As my final days of bachelorhood wind down, I’m compelled to reflect on what it really means to be single, and what I think it will mean to be married.
My life as a single man, or at least an unmarried one, has been rather adventurous. Not necessarily in an amorous way, or in a way that would preclude me from adventures in the future, but still I’ve been able to do and see and take part in my fair share of fun. I’ve partied, I’ve spent time alone, I’ve wandered here and there and everywhere I wanted to go. I’ve never had someone telling me what to do or how to think or who to be. Well, there have been those who’ve tried to do so, but I’ve never been obligated to listen to them. If I didn’t want to hear them jabbering at me, I would leave them out of my life.
Some jobs have tried to change me, and I’ve waved goodbye to them quite quickly. Relationships, both romantic and friendly, have been just as I wanted them to be. Perhaps my friends from long ago, and probably many in the present, will say that I’m not the most “available” person on the planet. I show up when I feel it’s the right thing for me. I am not one to keep close written or verbal contact, but I never shut someone out whom I consider to be close. If we were friends twenty years ago, I’ll treat you just as I treated you then, with respect and interest. If you’ve proven yourself to be a jerk, then I have likely cut you out entirely or keep you in the periphery enough to remind me what happens when good people go bad. All in all, I’ve been the one in charge as often as I felt I needed to be.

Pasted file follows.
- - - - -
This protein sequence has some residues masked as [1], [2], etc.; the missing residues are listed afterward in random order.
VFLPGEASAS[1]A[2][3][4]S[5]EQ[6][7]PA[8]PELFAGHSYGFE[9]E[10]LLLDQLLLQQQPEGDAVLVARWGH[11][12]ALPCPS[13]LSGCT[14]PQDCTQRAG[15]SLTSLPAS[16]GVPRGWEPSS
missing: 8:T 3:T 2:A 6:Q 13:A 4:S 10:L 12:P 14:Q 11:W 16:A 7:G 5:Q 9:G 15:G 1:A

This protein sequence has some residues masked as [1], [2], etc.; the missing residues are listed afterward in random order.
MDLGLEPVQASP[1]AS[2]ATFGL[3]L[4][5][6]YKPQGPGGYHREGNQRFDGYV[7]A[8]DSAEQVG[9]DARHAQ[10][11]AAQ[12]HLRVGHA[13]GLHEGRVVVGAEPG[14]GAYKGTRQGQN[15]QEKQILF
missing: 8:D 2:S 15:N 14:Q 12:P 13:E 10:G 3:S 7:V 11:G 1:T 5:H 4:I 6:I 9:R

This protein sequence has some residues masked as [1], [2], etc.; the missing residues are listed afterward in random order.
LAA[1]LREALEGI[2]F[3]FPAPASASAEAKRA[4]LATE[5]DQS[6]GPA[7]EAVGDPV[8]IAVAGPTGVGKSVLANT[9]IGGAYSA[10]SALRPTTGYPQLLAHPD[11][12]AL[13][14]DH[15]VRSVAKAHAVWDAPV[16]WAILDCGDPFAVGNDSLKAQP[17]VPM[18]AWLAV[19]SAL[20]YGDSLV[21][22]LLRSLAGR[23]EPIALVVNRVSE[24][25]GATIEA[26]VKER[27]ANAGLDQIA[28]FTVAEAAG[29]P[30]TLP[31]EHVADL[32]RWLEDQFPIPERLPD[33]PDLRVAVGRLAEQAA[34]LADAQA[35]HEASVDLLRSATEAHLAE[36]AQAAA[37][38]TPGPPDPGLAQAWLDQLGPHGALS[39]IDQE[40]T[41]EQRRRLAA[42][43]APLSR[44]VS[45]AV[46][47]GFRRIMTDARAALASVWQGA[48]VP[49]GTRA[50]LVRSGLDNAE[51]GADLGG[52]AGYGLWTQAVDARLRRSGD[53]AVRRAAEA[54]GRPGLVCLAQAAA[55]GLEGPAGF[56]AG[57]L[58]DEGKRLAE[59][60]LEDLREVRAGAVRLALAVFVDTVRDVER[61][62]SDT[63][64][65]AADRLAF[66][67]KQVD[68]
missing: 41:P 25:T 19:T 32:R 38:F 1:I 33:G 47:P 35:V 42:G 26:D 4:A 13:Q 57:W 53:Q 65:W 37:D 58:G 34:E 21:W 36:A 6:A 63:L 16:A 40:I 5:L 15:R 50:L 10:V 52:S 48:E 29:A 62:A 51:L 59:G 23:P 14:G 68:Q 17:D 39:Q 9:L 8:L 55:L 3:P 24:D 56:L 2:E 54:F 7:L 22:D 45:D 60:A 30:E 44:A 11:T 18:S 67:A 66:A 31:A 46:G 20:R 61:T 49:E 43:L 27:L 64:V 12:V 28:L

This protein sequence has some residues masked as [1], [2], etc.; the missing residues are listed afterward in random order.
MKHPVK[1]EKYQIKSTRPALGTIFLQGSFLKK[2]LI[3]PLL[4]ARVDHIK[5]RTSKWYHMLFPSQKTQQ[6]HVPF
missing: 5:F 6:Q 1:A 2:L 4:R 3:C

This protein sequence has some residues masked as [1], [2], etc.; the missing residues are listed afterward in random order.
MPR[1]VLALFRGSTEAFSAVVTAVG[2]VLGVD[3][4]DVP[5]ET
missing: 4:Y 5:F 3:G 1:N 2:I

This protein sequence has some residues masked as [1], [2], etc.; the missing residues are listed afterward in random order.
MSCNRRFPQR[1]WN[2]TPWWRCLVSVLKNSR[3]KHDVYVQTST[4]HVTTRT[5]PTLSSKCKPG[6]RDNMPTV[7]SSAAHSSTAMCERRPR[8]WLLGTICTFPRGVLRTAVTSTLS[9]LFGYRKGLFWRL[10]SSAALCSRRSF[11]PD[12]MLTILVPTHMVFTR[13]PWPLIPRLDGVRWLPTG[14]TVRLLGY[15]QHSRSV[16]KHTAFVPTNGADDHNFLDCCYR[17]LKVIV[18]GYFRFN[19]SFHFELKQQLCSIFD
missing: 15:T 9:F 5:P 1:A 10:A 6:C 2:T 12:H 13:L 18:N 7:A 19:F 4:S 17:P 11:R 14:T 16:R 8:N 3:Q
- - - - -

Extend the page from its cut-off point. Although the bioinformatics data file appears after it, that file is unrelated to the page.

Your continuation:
But as I stand at the threshold of a partnership, a lifelong commitment, I know that I’m not the only one I have to think about anymore. And guess what… I’m totally cool with that!